new research, scientists found 19,000 protein producing genes in humans

19,000 protein producing genes in humans, finds new study

11:50 AM, 7th July 2014
19,000 protein producing genes in humans
The study says that almost all of these genes have ancestors prior to the appearance of primates 50 million years ago.

LONDON, UK: In a new research, scientists have found the number of protein generating genes in humans to be 19,000 - 1,700 fewer than the most recent annotation and well below the initial estimations of 100,000 genes. The study says that almost all of these genes have ancestors prior to the appearance of primates 50 million years ago.

“I call it the shrinking human genome. The coding part of the genome (which produces proteins) is constantly moving. No one could have imagined a few years ago that such a small number of genes could make something so complex,” explained Alfonso Valencia, Vice Director, Spanish National Cancer Research Centre (CNIO).

In order to determine a map of human proteins, the researchers integrated data from seven large-scale mass spectrometry studies - from more than 50 human tissues – “in order to verify which genes really do produce proteins.”

They analysed thousands of genes that were annotated in the human genome, but that did not appear in the proteomics analysis - the most powerful tool to detect protein molecules.

“1,700 of the genes that are supposed to produce proteins almost certainly do not for various reasons, either because they do not exhibit any protein coding features, or because the conservation of their reading frames does not support protein coding ability,” said Michael Tress, Researcher, structural computational biology group, CNIO.

According to the findings, more than 90 per cent of human genes produce proteins that originated in metazoans or multicellular organisms of the animal kingdom hundreds of millions of years ago. The figure, however, is over 99 per cent for those genes whose origin pre-dates the emergence of primates 50 million years ago.

“It indicates that the differences between humans and primates at the level of genes and proteins are very small,” researchers noted in a paper published in the journal Human Molecular Genetics.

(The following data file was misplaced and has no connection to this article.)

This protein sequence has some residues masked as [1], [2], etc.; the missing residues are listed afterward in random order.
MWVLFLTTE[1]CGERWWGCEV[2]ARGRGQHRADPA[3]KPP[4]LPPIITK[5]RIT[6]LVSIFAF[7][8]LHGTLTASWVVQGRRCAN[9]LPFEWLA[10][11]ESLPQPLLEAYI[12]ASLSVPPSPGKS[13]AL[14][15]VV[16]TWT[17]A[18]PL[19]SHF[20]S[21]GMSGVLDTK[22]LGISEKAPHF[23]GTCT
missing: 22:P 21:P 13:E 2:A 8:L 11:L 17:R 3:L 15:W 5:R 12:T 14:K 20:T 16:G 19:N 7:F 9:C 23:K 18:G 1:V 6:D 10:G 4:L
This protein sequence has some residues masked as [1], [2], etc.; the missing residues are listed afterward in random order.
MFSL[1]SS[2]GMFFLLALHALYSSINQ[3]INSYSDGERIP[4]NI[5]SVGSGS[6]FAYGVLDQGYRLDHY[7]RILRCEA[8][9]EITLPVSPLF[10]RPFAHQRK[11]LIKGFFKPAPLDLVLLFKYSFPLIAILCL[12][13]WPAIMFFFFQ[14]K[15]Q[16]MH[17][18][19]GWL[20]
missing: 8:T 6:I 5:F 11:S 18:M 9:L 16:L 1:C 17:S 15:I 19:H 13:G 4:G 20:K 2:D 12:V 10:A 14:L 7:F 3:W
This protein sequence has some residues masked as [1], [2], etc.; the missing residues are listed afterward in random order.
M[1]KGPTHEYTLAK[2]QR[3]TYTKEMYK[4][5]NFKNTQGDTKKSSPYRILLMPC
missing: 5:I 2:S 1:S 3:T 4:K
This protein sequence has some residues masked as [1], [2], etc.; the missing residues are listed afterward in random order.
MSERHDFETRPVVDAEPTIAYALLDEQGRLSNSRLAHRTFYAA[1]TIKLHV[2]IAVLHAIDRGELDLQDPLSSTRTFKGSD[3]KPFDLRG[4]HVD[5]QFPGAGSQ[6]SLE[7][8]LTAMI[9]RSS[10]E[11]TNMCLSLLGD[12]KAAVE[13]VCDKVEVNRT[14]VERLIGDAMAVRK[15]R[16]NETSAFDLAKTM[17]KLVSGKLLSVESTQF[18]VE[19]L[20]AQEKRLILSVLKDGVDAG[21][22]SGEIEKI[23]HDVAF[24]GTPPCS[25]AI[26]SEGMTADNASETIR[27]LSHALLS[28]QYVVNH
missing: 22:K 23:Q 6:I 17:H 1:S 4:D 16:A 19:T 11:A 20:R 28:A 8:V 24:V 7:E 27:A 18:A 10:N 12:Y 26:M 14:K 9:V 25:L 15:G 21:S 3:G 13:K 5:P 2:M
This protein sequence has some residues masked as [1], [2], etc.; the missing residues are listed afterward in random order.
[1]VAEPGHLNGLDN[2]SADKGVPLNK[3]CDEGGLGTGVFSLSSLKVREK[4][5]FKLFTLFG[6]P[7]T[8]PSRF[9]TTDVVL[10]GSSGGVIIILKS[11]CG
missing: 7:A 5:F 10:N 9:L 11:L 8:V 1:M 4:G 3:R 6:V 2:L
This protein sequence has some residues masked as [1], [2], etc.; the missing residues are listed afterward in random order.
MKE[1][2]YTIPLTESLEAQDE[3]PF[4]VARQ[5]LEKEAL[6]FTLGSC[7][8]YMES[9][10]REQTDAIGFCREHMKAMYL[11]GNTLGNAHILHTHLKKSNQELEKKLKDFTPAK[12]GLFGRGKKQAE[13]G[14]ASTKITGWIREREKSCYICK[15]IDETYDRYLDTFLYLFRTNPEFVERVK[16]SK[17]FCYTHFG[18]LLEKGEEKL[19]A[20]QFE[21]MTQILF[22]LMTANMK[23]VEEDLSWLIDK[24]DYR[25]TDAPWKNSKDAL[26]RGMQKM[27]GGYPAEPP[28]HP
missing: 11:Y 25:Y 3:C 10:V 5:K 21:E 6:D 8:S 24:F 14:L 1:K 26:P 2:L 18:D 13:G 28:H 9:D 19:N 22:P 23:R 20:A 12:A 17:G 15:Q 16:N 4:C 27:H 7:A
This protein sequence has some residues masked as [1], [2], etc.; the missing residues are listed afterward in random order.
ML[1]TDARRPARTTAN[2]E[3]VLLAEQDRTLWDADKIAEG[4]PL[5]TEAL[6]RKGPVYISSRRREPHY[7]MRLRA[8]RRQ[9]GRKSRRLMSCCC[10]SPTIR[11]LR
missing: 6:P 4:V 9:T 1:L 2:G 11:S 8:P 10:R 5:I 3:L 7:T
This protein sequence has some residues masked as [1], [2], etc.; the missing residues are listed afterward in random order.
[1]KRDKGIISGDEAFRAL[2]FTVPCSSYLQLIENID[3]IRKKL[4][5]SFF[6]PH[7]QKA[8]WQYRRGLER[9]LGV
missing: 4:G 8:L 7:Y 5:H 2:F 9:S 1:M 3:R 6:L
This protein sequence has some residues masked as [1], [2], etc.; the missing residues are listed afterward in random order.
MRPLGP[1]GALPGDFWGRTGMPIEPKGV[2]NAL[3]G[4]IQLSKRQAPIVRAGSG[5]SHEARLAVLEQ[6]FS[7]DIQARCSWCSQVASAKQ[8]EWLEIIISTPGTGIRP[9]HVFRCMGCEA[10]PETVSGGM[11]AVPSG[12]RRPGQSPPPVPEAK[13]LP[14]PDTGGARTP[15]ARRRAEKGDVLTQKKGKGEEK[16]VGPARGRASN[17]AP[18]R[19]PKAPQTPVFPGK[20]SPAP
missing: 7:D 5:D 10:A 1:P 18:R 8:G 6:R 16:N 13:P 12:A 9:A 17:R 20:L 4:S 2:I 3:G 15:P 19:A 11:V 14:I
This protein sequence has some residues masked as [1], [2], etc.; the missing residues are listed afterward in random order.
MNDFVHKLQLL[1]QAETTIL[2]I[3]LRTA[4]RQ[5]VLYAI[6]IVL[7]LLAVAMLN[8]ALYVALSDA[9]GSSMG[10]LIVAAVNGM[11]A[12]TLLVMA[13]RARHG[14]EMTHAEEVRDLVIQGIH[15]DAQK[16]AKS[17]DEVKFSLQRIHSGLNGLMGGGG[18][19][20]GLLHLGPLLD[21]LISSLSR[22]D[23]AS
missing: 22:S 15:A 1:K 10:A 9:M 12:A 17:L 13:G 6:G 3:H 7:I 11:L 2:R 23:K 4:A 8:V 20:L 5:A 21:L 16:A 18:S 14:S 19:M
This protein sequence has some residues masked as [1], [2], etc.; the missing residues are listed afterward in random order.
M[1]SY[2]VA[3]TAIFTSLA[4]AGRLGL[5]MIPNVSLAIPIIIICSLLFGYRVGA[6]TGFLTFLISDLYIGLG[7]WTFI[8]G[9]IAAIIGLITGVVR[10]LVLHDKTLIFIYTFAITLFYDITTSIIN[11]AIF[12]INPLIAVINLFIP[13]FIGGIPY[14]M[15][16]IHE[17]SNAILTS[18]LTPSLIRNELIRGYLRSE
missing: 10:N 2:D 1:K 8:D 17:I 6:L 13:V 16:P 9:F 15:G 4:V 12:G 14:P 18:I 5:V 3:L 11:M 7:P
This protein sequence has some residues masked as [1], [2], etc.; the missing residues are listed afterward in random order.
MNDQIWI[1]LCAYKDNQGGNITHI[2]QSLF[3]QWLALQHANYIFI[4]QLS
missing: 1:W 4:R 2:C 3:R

© TimesOfIndia News



Your Comments (Up to 2000 characters)
Please respect our community and the integrity of its participants. WOC reserves the right to moderate and approve your comment.

Related News

Fuel discovered in old newspapers

  NEW ORLEANS, US: Here’s one way that old-fashioned newsprint beat the Internet: Tulane University scientists have discovered a novel bac ...

Read more
UD chemist investigates reactions that damage paintings

  NEWARK, US: In the days before artists could go to a store and buy commercial paints, they mixed their own, often combining pigments made of l ...

Read more
KBR bags engineering design contract for BP Quad 204 project

  HOUSTON, US: KBR has bagged from Hyundai Heavy Industries Co Ltd contract to perform engineering design and procurement support services for B ...

Read more
Scientifically taking the guilt out of guilty pleasures

BRISBANE, AUSTRALIA: Red wine and chocolate are part of the working week for Australian Institute for Bioengineering and Nanotechnology, Researcher, D ...

Read more
Scientists create natural Alzheimer’s-fighting compound in lab

  NEW HAVEN, US: Scientists at Yale University have developed the first practical method to create a compound called huperzine A in the lab. The ...

Read more
Dow Corning Executive named as Hemlock Semiconductor President

  MIDLAND, US: Hemlock Semiconductor Group named Andrew E Tometich as its new President, effective immediately. Tometich replaces Richard S Door ...

Read more